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    • makagutu says:

      Well, it is true it is a retelling of the story of Jesus with a mix of some passages from the gospel of Thomas I think and in a way that is quite original I think.
      Maybe you should just try and read it and form your opinion of it.

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      • violetwisp says:

        I’d like to, I love Pullman but for some reason reading about the Jesus character doesn’t appeal to me, even if it comes highly recommended. Must be a deconversion reflex.

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        • Violet, I can relate to the deconversion reflex. For what it’s worth,here’s a limited preview.

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          • violetwisp says:

            Thanks, I was sucked in by the first fluid words but then the nauseous reflex kicked in. How odd, too many long and tedious Sunday morning memories tied up in those characters.

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          • Not odd, really. I can actually become physically ill, that wrenching feeling in the pit of my stomach, when reading passages from the Bible that are posted on blogs. Especially when they are posted by Christians to make their point. After reading about Religious Trauma Syndrome, I now understand why. It’s not so much about my own experience but a reminder of how people are so easily sucked into the mind control vortex.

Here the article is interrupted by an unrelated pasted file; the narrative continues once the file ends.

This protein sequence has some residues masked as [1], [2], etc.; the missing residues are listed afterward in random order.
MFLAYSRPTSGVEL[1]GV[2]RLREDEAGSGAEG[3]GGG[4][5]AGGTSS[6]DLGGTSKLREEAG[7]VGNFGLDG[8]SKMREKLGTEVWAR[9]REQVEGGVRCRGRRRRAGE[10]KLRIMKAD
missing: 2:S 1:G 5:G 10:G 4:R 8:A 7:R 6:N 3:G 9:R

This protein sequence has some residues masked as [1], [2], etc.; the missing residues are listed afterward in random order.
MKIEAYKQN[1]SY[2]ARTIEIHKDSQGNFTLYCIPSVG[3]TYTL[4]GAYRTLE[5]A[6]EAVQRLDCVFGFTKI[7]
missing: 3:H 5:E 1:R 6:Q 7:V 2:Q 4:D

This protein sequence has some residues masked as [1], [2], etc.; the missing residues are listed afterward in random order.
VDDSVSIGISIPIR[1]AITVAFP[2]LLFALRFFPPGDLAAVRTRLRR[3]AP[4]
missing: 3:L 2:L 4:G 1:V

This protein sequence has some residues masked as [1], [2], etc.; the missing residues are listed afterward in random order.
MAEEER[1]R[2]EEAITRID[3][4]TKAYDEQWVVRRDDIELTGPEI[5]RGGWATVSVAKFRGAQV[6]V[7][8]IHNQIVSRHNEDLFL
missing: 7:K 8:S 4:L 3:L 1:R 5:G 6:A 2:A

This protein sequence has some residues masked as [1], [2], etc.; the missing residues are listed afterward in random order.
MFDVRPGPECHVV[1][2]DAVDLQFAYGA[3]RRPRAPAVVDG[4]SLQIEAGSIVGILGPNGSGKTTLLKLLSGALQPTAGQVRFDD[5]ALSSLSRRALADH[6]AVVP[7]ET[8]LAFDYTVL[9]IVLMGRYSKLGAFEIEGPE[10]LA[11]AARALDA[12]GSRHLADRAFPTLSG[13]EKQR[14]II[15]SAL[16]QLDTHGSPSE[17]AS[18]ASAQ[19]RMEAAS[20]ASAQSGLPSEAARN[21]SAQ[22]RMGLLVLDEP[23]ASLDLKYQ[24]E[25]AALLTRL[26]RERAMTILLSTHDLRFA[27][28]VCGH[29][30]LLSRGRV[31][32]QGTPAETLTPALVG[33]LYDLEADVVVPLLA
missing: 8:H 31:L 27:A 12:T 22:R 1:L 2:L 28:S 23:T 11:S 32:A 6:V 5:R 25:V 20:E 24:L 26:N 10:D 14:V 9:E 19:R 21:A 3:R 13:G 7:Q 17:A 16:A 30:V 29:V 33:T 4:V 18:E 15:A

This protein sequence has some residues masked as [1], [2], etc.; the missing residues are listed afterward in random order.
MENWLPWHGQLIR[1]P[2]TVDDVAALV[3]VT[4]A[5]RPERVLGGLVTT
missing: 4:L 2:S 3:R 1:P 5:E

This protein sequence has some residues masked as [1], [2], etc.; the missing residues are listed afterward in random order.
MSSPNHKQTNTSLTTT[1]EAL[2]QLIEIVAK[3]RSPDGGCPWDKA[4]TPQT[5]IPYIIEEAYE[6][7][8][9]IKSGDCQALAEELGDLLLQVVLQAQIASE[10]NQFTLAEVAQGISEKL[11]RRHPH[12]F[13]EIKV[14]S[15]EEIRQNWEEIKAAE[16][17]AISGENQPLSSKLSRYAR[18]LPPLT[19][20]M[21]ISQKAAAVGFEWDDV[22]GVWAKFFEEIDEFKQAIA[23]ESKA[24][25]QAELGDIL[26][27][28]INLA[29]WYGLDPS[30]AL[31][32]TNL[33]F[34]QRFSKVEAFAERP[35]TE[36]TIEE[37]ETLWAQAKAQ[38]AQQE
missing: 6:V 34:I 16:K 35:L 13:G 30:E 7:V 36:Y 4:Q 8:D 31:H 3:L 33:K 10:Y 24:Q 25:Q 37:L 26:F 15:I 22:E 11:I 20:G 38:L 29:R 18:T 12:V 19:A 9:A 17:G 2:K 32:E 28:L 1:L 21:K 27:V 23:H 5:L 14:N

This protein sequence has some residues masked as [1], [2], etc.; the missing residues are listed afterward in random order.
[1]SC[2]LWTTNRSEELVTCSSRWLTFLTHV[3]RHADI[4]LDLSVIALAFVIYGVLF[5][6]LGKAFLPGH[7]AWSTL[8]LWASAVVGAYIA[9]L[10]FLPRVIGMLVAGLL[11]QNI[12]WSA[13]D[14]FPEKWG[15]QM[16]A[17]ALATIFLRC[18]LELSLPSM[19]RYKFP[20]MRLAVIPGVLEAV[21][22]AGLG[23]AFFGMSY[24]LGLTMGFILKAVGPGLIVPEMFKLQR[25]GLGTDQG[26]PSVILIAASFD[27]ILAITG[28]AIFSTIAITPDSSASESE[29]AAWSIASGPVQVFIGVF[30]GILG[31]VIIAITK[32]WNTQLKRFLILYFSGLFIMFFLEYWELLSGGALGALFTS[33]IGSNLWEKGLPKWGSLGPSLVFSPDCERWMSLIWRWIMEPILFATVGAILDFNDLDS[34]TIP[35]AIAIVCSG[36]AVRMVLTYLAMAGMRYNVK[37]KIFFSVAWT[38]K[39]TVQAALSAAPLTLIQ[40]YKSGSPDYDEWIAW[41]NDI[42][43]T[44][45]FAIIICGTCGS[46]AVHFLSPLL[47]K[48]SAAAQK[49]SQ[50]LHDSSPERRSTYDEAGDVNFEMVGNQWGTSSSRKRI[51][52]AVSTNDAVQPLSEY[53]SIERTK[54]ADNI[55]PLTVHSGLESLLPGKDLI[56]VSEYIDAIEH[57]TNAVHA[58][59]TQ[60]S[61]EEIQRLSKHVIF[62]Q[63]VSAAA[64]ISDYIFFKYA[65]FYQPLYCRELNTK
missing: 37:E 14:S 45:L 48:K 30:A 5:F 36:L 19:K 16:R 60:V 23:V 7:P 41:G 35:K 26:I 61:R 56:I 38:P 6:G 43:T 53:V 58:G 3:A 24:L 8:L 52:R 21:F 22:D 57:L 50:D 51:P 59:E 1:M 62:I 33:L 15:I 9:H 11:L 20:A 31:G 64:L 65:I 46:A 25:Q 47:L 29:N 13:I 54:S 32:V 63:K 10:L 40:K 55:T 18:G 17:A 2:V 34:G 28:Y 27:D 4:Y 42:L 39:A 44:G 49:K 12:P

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          • makagutu says:

            I can identify with this to a point. Sunday mornings for me were wasted listening to often boring sermons.

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        • makagutu says:

          Maybe. I think for me I read reviews once I have finished reading a book, that is if I actually read any reviews.
          Part of the question in this book is about history and truth. If we embellish stories to something that could have happened is it still true.
          I get your points though and agree with you somewhat

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          • I did read one review , and was intrigued.

            “In this ingenious and spellbinding retelling of the life of Jesus, Philip Pullman revisits the most influential story ever told. He offers a radical new take on the myths and mysteries of the gospels and of the church that has shaped the course of the last two millennia.

            The Good Man Jesus and the Scoundrel Christ throws fresh light on who Jesus was and asks the reader questions that will continue to reverberate long after the final page is turned. For above all, this book is about how stories become stories.”

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      • I agree — because as you mentioned to me in the email — the conversation at the poolside and the Jesus prayer, just before the arrest, is quite telling. I’m looking forward to reading it. You’ve got me intrigued now. I’ll that one first before I read the Pullman’s Trilogy. My guess is that Christians won’t see what you saw because they are viewing it through their religious filter.

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  4. Tish Farrell says:

    This is indeed a great book. Philip Pullman is always his own man.